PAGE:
BLW – Baby Led Weaning – my way!

Now don’t get me wrong, I love my children very very much. But there are times when little baby Nw reaches out his pudgy little hands for me, smiling his cute toothy smile, and I really don’t want to pick him up.

Why?

Because he looks like this!

And why is he such a mess? Because I’ve chosen to wean him the baby led way, and, as much as I love this way of doing things it is darn messy.

There’s been a lot about baby led weaning in the press recently, and having raised two children this way I thought I’d add my thoughts to the discussion. People often have differing ideas about what baby led weaning involves, so here’s how I see it.

1. It’s not about ‘when should I wean’, but rather, ‘are they ready ready to wean’?
People often get caught up in when they should wean their child, and whether you wean at 3, 4 or 6 months has become quite a hot topic in the mother and baby groups I go to. But the way I see it, nothing magical happens on the eve of your baby’s 6 month birthday that suddenly means he needs solids.

Babies will naturally, as they start understanding the world, start paying an interest in mealtimes and what you are eating. Just because they are watching you doesn’t necessarily mean that they need food, they’re just learning. But, say that your baby is sitting unsupported on your lap and and he’s developed enough co-ordination to swipe food off your plate and take it to his mouth, as long as you are eating something healthy why not let him have a taste. He’s showing you that he is interested. This may happen at 5 months or 8 months, either way its looking out for the pointers and following their lead that’s important. Being able to sit unsupported is an absolute must though, otherwise eating could present a choking hazzard.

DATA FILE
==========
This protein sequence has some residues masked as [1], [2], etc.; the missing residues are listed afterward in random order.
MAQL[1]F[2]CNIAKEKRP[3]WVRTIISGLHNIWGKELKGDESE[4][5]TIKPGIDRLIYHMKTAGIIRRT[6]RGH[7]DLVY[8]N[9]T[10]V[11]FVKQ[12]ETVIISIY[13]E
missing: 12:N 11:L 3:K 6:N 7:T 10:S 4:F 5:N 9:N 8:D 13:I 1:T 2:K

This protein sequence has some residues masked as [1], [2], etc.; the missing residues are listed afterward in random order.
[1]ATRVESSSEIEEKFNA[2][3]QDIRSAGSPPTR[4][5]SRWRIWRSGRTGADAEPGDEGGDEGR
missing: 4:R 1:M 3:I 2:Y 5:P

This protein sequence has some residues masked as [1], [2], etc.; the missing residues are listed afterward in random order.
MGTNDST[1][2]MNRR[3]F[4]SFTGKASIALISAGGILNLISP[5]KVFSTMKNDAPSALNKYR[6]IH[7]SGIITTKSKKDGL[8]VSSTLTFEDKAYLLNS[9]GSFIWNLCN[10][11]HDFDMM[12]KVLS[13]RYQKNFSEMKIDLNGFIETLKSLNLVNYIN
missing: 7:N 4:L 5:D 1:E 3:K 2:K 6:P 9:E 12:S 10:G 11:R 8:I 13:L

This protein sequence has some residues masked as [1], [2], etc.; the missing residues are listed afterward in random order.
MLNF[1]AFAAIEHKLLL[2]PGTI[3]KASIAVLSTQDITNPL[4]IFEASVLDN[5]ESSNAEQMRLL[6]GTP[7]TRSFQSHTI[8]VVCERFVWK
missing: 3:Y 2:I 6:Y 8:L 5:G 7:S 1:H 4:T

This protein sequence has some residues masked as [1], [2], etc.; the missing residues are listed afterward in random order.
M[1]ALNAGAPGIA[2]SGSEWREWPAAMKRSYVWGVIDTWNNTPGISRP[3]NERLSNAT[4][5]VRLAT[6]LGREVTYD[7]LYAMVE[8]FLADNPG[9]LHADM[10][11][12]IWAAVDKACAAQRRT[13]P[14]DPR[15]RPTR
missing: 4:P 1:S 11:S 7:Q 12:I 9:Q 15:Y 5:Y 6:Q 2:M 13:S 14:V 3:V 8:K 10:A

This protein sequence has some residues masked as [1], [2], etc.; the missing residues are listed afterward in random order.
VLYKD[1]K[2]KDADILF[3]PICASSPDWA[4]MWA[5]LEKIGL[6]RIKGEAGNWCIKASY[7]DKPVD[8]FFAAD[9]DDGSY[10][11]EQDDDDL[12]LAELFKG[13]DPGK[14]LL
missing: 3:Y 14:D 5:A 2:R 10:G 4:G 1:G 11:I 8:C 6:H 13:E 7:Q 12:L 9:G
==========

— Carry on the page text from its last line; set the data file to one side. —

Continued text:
2. Its not about finger foods versus spoons.
This is one which throws a lot of people and one of the most common questions I get asked is ‘How do you give him soup, porridge, yoghurt etc’. To me baby led weaning isn’t about saying spoons are wrong, it’s about not using a spoon to force a baby to eat when he doesn’t want to. If I’m eating something sloppy, I usually pre-load the spoon and give it to Nw to play with. Sometimes it ends up in his mouth, othertimes not, but as long as you remember the next point it’s ok either way!

3. Food for fun until they are one
I think that to get your head around baby led weaning you really need to switch off the voice that says he needs to eat so and so much solids at such and such an age. The reality is that milk provides the best balance of nutrition for your baby until they are a year old and anything else is complementary to it. So if baby just wants to bash his food about on a tray or squish it through his fingers then so be it.

4. Babies don’t need baby food, they just need food!
You often hear people complaining about how expensive baby food is, and I think there is a common misconception that babies need a certain type of food, ie super mushy until they are 6 months, mushy with bits from 7 months etc which is probably derived from clever marketing by baby food manufacturers that has told us this is the way it must be done and here are the wonderful products we can sell you to do it.

But the reality is babies just need food, normal food like you and me. Ok, so a 6 month old baby with no teeth may not be able to crunch a carrot stick, but he can still stick it in his mouth, and experience the sensation of taste and texture. The founding principle of Baby Led Weaning is that its ok for a baby to eat something as long as they are developmentally able to eat it, so no need to puree or spend a fortune on age specific items, just let baby pick off your plate or give them a plate of your food from the beginning.